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Clinical Trial Testing West Nile Vaccine

Mosquito

(CDC.gov)

7 May 2015. A vaccine for West Nile virus, a seasonal infection spread by mosquitoes, is being tested for safety in an early stage clinical trial. The vaccine, code-named HydroVax-001, is being developed in the lab of microbiologist Mark Slifka at Oregon Health and Science University in Beaverton and commercialized by Najit Technologies Inc., a spin-off biotechnology company founded by Slifka.

Research at OHSU led to Najit’s technology platform that produces vaccines for viral diseases with viruses deactivated by hydrogen peroxide, a common household chemical known mainly for its antiseptic properties. Slifka and colleagues designed the HydroVax process to remove the harmful characteristics of viruses with hydrogen peroxide, while maintaining enough of their features and properties to induce an immune response.

The HydroVax process, say its developers has other desirable features for vaccines. The deactivated viruses are less likely to cause adverse reactions among vulnerable segments of the population, such as infants, the elderly, or those with compromised immune systems. In addition, say the developers, vaccines made with HydroVax are more stable and do not need to be kept refrigerated during shipment and storage.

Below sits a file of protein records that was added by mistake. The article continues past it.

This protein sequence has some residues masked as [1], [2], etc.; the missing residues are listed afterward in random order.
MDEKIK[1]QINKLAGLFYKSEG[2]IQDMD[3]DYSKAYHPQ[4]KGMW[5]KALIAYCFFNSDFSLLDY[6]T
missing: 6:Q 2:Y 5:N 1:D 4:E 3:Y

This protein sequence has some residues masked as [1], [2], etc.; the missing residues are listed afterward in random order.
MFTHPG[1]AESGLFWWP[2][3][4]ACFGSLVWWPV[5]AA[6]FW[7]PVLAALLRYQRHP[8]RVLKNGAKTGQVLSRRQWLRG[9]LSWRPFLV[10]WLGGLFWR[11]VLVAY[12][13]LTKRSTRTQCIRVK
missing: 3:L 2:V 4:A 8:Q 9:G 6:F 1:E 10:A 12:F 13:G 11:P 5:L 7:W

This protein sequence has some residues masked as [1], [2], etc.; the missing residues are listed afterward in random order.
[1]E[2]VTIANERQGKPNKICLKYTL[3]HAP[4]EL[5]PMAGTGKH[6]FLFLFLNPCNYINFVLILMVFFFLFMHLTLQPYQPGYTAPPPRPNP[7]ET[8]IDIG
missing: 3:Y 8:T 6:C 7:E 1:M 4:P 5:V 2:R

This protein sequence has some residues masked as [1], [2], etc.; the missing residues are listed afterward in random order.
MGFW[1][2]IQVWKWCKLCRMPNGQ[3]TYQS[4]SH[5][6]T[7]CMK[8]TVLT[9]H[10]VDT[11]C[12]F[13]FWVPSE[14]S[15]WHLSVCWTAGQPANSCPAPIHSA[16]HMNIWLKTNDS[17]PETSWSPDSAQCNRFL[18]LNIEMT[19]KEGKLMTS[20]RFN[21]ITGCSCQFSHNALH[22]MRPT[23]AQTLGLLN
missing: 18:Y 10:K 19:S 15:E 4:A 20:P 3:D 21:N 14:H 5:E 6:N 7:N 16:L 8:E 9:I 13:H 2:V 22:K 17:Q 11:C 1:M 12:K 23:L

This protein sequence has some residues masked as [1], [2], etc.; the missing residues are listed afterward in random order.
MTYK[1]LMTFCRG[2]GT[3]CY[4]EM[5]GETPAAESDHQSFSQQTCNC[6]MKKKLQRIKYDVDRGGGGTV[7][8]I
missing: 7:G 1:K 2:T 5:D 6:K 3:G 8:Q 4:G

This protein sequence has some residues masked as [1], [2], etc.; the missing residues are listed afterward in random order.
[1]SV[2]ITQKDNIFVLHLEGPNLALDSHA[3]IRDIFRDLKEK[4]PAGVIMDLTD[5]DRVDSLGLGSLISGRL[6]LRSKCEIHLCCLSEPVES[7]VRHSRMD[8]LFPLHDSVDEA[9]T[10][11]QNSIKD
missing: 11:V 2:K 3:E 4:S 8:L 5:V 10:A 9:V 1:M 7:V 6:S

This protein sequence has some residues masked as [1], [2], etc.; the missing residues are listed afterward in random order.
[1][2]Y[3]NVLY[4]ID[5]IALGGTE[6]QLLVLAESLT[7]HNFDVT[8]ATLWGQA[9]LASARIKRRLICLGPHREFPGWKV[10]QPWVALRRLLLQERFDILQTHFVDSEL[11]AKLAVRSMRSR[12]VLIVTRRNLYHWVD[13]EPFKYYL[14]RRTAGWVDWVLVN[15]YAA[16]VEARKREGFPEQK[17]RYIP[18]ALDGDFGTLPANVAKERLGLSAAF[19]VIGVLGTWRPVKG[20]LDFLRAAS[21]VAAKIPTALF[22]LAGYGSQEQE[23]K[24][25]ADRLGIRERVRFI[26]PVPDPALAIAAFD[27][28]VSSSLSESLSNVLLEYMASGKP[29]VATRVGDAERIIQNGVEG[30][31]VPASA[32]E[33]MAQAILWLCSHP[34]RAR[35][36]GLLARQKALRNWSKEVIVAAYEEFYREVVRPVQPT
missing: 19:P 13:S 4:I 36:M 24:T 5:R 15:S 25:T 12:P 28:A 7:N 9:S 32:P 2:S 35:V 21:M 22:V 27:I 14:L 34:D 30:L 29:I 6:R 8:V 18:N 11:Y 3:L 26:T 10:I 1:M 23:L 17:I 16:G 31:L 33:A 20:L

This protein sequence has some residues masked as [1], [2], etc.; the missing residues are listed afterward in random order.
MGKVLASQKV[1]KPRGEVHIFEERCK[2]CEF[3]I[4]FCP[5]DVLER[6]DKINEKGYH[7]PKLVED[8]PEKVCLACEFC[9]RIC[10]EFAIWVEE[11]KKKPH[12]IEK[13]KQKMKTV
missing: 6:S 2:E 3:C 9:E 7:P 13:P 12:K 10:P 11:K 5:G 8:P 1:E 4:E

West Nile virus appears in the in the U.S. during the summer and fall and is spread by infected birds, who then spread the virus to mosquitoes, and on to humans bitten by infected mosquitoes. Nearly all people with the virus experience at worst mild symptoms including fever, headache, body aches, nausea, vomiting, and sometimes swollen lymph glands or a skin rash. About 1 in 150, however, develop more severe symptoms, such as coma or paralysis that can last several weeks and lead to permanent neurological damage. Centers for Disease Control and Prevention says more than 2,100 cases of West Nile virus were reported in 2014, in 47 states and the District of Columbia.

The clinical trial, funded by National Institute of Allergy and Infectious Diseases of National Institutes of Health, is being conducted with 50 healthy adults at Duke University School of Medicine in Durham, North Carolina. Participants are randomized 3 to 1 to receive HydroVax-001 or a placebo at 2 dosage levels, at the beginning and end of a 29-day test period. These individuals will then be monitored over the next 13 months, assessing evidence of the vaccine’s safety, tolerability, and generation of any adverse effects.

Najit’s West Nile virus vaccine is the company’s lead product and the only vaccine so far to reach the clinical trial stage. Najit also has vaccines for yellow fever and dengue viruses still in preclinical testing.

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